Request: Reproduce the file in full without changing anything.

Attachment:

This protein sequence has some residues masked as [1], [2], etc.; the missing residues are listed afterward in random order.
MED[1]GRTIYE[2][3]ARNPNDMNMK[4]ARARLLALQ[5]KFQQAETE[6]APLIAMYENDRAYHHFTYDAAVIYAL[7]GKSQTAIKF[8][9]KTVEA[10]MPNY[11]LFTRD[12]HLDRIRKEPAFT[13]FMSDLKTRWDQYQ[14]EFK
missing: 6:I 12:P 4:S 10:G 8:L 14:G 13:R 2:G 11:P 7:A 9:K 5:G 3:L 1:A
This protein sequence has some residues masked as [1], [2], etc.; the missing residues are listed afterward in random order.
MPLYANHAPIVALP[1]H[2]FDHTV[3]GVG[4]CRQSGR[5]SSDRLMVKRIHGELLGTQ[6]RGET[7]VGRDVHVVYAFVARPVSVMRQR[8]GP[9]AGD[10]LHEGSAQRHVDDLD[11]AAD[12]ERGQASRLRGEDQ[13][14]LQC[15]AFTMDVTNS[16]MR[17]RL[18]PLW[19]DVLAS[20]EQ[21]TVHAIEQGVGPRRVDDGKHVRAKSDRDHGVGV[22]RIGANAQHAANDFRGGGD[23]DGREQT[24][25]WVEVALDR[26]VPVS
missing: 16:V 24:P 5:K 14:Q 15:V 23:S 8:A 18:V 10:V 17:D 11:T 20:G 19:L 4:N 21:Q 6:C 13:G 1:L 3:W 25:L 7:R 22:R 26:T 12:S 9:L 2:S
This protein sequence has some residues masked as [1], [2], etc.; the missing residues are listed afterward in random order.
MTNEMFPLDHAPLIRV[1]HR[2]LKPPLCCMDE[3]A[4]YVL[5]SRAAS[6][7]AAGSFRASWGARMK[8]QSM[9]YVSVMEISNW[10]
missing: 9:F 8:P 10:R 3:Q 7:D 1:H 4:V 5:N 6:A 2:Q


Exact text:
This protein sequence has some residues masked as [1], [2], etc.; the missing residues are listed afterward in random order.
MED[1]GRTIYE[2][3]ARNPNDMNMK[4]ARARLLALQ[5]KFQQAETE[6]APLIAMYENDRAYHHFTYDAAVIYAL[7]GKSQTAIKF[8][9]KTVEA[10]MPNY[11]LFTRD[12]HLDRIRKEPAFT[13]FMSDLKTRWDQYQ[14]EFK
missing: 6:I 12:P 4:S 10:G 8:L 14:G 13:R 2:G 11:P 7:A 9:K 5:G 3:L 1:A
This protein sequence has some residues masked as [1], [2], etc.; the missing residues are listed afterward in random order.
MPLYANHAPIVALP[1]H[2]FDHTV[3]GVG[4]CRQSGR[5]SSDRLMVKRIHGELLGTQ[6]RGET[7]VGRDVHVVYAFVARPVSVMRQR[8]GP[9]AGD[10]LHEGSAQRHVDDLD[11]AAD[12]ERGQASRLRGEDQ[13][14]LQC[15]AFTMDVTNS[16]MR[17]RL[18]PLW[19]DVLAS[20]EQ[21]TVHAIEQGVGPRRVDDGKHVRAKSDRDHGVGV[22]RIGANAQHAANDFRGGGD[23]DGREQT[24][25]WVEVALDR[26]VPVS
missing: 16:V 24:P 5:K 14:Q 15:V 23:S 8:A 18:V 10:V 17:D 11:T 20:G 19:L 4:N 21:Q 6:C 13:G 1:L 3:W 25:L 7:R 22:R 26:T 12:S 9:L 2:S
This protein sequence has some residues masked as [1], [2], etc.; the missing residues are listed afterward in random order.
MTNEMFPLDHAPLIRV[1]HR[2]LKPPLCCMDE[3]A[4]YVL[5]SRAAS[6][7]AAGSFRASWGARMK[8]QSM[9]YVSVMEISNW[10]
missing: 9:F 8:P 10:R 3:Q 7:D 1:H 4:V 5:N 6:A 2:Q